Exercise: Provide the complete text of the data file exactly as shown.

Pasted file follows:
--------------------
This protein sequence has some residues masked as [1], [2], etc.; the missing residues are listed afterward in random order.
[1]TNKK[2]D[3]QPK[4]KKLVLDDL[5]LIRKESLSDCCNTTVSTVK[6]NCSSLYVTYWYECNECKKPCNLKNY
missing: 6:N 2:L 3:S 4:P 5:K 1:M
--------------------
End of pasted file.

This protein sequence has some residues masked as [1], [2], etc.; the missing residues are listed afterward in random order.
[1]TNKK[2]D[3]QPK[4]KKLVLDDL[5]LIRKESLSDCCNTTVSTVK[6]NCSSLYVTYWYECNECKKPCNLKNY
missing: 6:N 2:L 3:S 4:P 5:K 1:M